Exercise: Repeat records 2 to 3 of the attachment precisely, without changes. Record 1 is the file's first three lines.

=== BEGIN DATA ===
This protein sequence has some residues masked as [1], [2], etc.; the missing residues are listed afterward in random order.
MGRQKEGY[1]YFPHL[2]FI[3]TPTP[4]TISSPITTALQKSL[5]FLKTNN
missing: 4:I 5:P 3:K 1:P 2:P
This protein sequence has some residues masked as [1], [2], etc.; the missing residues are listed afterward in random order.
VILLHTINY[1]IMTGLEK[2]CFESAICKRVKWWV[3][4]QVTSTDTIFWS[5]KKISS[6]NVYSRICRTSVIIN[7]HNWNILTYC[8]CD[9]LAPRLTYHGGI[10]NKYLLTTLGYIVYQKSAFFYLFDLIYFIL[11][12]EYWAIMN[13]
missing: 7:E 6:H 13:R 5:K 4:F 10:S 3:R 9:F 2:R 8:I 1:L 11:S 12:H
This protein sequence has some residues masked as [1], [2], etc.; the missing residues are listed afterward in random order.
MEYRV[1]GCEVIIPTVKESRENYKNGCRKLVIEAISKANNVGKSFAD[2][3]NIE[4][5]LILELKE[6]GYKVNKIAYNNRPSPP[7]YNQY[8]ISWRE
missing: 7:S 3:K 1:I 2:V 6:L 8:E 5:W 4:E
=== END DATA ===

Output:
This protein sequence has some residues masked as [1], [2], etc.; the missing residues are listed afterward in random order.
VILLHTINY[1]IMTGLEK[2]CFESAICKRVKWWV[3][4]QVTSTDTIFWS[5]KKISS[6]NVYSRICRTSVIIN[7]HNWNILTYC[8]CD[9]LAPRLTYHGGI[10]NKYLLTTLGYIVYQKSAFFYLFDLIYFIL[11][12]EYWAIMN[13]
missing: 7:E 6:H 13:R 5:K 4:F 10:S 3:R 9:F 2:R 8:I 1:L 11:S 12:H
This protein sequence has some residues masked as [1], [2], etc.; the missing residues are listed afterward in random order.
MEYRV[1]GCEVIIPTVKESRENYKNGCRKLVIEAISKANNVGKSFAD[2][3]NIE[4][5]LILELKE[6]GYKVNKIAYNNRPSPP[7]YNQY[8]ISWRE
missing: 7:S 3:K 1:I 2:V 6:L 8:E 5:W 4:E